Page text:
Rev. McQuesten: Just a moment there. It was a report. It was a report of the meeting of the Council of Churches. The meeting had taken place on Monday and the report appeared on Tuesday. Now, you saw it on Friday.

Ald. Hannah: Yes.

Rev. McQuesten: Mm. Mm.

Ald. Hannah: It was brought to my attention on Friday. I was out of the city, as I told you before and Saturday we were here and there were a few short exchanges and it was agreed that your committee--we would hear you at the next meeting of this Committee. In the meantime I have ascertained that the Hamilton Council of Churches did not appreciate the report you gave the Press and, in fact, in an informal way had repudiated it, saying the Council of Churches have never asked the Press in and reported their meeting as you reported it. However, you brought the matter up. They tell me that they asked that a questionnaire be given this Committee and when the questionnaire was received by your Committee the whole matter would be gone into. Instead of that you reported it to the paper. Asked us for the questionnaire. You went the backway and made a big fellow of yourself.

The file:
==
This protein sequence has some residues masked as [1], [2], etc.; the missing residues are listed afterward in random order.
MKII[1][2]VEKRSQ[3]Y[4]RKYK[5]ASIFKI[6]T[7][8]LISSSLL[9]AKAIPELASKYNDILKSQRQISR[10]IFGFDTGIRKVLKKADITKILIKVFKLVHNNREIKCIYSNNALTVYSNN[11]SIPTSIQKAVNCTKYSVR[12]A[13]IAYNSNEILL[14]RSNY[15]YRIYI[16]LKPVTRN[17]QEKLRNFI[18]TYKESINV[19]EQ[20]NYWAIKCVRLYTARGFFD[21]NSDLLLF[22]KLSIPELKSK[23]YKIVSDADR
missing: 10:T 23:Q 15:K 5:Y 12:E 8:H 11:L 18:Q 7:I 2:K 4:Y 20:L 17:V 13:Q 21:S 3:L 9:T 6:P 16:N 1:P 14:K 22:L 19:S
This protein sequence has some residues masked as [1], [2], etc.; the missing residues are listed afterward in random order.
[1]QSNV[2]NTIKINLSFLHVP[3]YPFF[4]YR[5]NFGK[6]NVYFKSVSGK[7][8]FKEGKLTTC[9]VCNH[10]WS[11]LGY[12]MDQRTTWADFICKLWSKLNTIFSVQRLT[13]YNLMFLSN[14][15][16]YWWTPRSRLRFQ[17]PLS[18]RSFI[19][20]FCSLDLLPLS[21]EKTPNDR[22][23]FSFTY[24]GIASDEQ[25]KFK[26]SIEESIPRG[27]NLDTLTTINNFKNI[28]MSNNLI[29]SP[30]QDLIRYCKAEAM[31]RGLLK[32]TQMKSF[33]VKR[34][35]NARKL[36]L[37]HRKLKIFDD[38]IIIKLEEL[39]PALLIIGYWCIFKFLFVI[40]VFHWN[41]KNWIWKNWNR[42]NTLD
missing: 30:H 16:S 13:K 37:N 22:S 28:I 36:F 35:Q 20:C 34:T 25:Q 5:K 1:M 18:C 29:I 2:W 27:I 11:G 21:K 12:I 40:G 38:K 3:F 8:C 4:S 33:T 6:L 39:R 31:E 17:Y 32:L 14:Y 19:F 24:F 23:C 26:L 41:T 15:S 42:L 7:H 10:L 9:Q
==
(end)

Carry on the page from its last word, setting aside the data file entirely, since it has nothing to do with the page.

Rev. McQuesten: That's just what I didn't do. I went the front way, not the backway, and put it in the paper, so the people of this city would know how the old people were treated down there. And, so far as the Council of Churches repudiating or disapproving of that report, they may have said that to you, but noone said it to me.

Ald. Hannah: They haven't come with you and you were told to bring the two members of your committee.